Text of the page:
Not everything can be rolled over to an IRA.
To avoid expensive tax problems, it pays to know which funds are not rollover-eligible. What can happen when ineligible rollovers occur? Two bad things.
One: the funds being withdrawn are usually taxable (except, naturally, for after-tax funds) and may be subject to a 10% early-distribution penalty. Two: the funds rolled over are seen as excess contributions, and may be subject to a 6% penalty.
This can result in considerable tax bills, especially if the failed rollover is substantial – normally the case when an entire plan balance is being distributed. Repercussions for the advisors guiding these clients include: lost trust, lost business, and even potential legal action. Advisors need to be a step ahead and ensure that clients consult with them prior to moving any IRA or plan funds. There is simply too much at risk. Plus, the tax laws are quite unforgiving vis-à-vis ineligible rollovers.
Most financial planners do know the major three ineligible rollovers:
1. Violations of the once-per-year IRA rollover rule.
2. Missing the 60-day rollover deadline.
3. Distributions to non-spouse beneficiaries – as opposed to direct transfers.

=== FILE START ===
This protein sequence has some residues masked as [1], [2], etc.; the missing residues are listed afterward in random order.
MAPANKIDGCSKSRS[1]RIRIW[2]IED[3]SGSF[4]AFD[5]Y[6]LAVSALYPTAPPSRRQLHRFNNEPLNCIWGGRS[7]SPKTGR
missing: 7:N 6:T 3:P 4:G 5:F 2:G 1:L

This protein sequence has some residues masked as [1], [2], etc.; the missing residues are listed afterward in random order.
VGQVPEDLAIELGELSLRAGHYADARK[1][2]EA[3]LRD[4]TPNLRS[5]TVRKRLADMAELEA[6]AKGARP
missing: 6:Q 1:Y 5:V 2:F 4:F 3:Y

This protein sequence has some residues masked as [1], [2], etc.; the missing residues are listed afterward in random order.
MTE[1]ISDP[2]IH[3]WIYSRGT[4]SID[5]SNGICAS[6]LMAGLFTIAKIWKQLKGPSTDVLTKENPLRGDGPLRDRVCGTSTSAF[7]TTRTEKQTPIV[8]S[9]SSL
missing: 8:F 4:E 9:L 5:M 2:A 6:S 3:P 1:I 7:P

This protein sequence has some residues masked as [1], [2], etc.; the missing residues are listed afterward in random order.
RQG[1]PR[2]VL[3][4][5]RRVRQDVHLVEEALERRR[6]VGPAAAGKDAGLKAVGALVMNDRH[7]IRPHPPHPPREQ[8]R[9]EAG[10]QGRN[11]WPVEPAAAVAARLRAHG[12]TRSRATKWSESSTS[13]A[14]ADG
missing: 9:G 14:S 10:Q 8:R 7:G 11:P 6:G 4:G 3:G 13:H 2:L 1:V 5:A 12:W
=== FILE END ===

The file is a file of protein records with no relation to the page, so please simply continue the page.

Still, there are many lesser-known examples of ineligible rollovers. Here are a hand-picked seven:
2. After-tax IRA funds
3. Hardship distributions
4. Plan loans – deemed distributions from a loan default
5. 72(t) distributions
6. Different property – IRA-to-Roth or Roth-to-IRA
7. Divorce – IRA funds split in a divorce are taxable and cannot be rolled over to the ex-spouse’s IRA
It behooves advisors to know which retirement funds can and cannot be rolled over, and to advise clients in advance of any funds being moved. Simple advance planning can actually save a retirement account.
For more information, please read:
Avoid these 7 costly IRA rollover mistakes | Financial Planning | OWS